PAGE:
It was a beautiful day today, just like a summer’s day so I decided to make a day of it. I made myself a flask of coffee, took a couple of slices of the bread I made yesterday, bottle of water and a banana and went to the allotment. I wanted to do a lot there and I think I managed. I finished sowing parsnips and carrots and also planted four rows of second early potatoes.
2 kinds of potatoes
All this took quite a while, the ground was really dry and hard. I never thought I would be wishing for rain.
After a short break I continued with parsnip sowing – we shall have six lines of them. This year I took my time and sowed the seeds very slowly, fairly thinly so I wouldn’t need to thin the seedlings out. It worked and I made one packet of seeds go rather far. Then I did three more rows of carrots so all in all we shall have plenty of vegetables.
As the last job in the afternoon I decided to tackle the newly erected polytunnel.
This was the sight that opened before me. Not very encouraging but everything is manageable.
This is the better look, after turning the lawn-like surface over. The plan is to get to it tomorrow and clean out all the roots and clumps of grass, then spread a couple of sacks of horse muck, dig it in and wait for the right time to plant some cucumbers there.
I started working on this plot yesterday, did quite a lot and knew that the hard graft will have to continue. I was secretly hoping that I’d be able to finish digging this patch today.
I had to construct one more bean wigwam, that finished the line very neatly.
climbing bean structures
After doing this, some hard digging was due. I already had a strip of land ready for planting leeks – there was used to be a line of raspberries (altogether in the wrong place but I inherited it like that). They were getting past their best so I didn’t mind getting rid of them. I put loads of horse manure there, the soil was a bit starved and the leeks will do well in there.
Everything else is done on this patch, it will be parsnips and perhaps carrots, if I have some space left. I have got some land earmarked for carrots already but you can’t have too many…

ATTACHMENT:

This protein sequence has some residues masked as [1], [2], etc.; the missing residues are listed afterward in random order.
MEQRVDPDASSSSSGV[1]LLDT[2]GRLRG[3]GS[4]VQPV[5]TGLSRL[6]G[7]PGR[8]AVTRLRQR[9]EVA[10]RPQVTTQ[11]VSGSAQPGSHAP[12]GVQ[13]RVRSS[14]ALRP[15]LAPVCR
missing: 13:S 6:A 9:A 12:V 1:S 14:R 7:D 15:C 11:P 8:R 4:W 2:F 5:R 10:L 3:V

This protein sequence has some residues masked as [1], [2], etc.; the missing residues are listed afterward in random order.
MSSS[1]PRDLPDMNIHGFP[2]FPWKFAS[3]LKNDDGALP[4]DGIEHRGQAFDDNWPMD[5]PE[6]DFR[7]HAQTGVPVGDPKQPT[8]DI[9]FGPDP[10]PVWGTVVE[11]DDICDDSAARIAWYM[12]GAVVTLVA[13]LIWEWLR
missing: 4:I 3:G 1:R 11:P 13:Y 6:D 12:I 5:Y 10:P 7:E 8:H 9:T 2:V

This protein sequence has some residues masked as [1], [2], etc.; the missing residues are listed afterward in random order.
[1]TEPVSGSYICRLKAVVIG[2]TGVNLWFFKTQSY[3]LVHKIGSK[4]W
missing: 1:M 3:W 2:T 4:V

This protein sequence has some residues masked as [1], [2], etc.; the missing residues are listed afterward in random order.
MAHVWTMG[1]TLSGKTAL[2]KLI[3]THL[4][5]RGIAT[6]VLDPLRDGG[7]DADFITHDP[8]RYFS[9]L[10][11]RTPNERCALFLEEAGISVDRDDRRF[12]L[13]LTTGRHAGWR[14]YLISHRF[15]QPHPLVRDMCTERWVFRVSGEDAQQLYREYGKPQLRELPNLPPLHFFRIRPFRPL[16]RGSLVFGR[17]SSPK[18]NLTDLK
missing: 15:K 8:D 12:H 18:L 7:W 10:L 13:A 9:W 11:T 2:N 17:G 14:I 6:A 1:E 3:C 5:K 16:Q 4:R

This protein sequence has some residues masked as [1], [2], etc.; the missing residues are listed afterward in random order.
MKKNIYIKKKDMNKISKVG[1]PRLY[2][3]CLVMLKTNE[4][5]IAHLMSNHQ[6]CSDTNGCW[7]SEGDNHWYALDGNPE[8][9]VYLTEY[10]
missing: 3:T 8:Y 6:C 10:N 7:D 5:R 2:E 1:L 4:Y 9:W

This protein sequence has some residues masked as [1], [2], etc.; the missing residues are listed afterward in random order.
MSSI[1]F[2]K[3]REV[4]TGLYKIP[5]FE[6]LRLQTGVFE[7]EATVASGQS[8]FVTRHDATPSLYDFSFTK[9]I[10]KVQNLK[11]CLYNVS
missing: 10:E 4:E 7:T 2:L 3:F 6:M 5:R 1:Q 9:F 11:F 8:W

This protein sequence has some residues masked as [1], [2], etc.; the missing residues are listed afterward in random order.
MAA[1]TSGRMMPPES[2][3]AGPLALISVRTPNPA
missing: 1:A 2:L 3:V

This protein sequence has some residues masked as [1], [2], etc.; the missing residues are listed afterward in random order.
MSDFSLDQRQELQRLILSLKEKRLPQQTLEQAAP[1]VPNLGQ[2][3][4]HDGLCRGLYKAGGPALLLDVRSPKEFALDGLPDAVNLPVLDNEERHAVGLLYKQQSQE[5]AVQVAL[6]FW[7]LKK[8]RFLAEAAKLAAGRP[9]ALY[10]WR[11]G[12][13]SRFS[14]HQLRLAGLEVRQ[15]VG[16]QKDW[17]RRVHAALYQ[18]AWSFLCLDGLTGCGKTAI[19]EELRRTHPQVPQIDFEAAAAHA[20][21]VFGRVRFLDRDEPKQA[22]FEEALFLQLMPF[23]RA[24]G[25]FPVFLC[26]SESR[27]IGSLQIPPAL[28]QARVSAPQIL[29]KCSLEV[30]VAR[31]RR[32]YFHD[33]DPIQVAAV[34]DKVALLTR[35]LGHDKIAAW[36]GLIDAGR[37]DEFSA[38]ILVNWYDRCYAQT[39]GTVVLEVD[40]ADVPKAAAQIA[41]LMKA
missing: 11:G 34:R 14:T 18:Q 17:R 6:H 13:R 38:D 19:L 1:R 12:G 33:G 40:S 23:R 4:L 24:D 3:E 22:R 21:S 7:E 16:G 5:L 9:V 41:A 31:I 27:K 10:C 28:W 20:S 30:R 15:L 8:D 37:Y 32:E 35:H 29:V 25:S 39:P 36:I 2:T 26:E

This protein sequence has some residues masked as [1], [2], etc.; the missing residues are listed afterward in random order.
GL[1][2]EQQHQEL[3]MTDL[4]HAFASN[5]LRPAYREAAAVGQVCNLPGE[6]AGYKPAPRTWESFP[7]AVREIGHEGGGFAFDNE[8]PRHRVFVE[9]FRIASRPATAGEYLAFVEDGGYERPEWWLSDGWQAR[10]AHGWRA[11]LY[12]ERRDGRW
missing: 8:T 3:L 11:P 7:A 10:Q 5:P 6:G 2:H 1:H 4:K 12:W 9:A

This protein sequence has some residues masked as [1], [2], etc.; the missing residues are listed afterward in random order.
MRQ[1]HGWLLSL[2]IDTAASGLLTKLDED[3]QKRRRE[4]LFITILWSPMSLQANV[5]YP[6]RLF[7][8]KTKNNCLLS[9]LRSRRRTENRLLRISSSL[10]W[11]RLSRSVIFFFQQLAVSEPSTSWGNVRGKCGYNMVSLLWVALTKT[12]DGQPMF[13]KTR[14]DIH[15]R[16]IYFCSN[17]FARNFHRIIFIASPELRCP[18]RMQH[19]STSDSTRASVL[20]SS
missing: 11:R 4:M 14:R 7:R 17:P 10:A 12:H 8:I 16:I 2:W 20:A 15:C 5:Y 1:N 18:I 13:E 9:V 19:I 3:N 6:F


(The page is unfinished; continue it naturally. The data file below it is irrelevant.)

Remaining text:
plot for parsnips/carrots
plot for parsnips/carrots
I was glad I started nice and early today – soon after 9am – it was 12.20 when I finished and I allowed myself only a short coffee break.
To be continued tomorrow, there is more land to be got ready – after all, I have got three and half plots…..
It keeps me sane
I am amazed that I still have some carrots to harvest. I know that parsnips and leeks are fine left in the ground but not carrots. Well, I went down to my ‘farm’ yesterday, the weather was very nice, dry and mild, it was quite easy to dig out some more carrots. I had to stop myself from digging as I thought I wouldn’t manage to take it all home. Fortunately Frank came to my rescue and we had two full large bags of carrots to take home. They are not perfect but not bad either. Very tasty they are!
There were some purple and yellow carrots among my harvest and I remembered that my friend gave me a packet of mixed seeds. The purple ones were completely free of any blemish, no carrot fly damage, altogether pristine. The yellow ones were the same as the usual orange ones. I decided to get a packet of purple seeds, put the theory to test. We shall see. Mr Fothergill company has them, they are Purple Haze. Watch this space next year, they are on order.
The leeks are doing well this year too, I have been harvesting them regularly and I still have quite a lot in the ground. The same with parsnips. I know they don’t look perfect but they more than make up for it in taste.
I went to my ‘farm’ today first thing in the morning as the forecast said rain. As it happened, it was quite correct but I managed to do everything I wanted. It started to rain as I was going home.
First of all I put three bags of horse manure on each of my freshly dug pieces of land – I plan to grow sweetcorn there next year and then I harvested some veg for my friend next door.
The soil is great, hardly any weeds.
I also managed to dig in my new little orchard where I grew all squashes and pumpkins so that land is ready for next year too. I have to decide what to grow there next year.
Each time I pull some carrots and parsnips I wonder how I managed to grow them so big. I have been on the allotment for 10 years now and this is just about the best result!
…are very useful. Apart from a few parsnips still in the ground all my digging is done. It is maintenance time now. The second greenhouse is done, beds are ready to start growing so now I have to get down to repairs etc.
This path was always to be the next one to sort out. It is between two of my plots so it is important that I can walk there without being afraid that I’ll slip.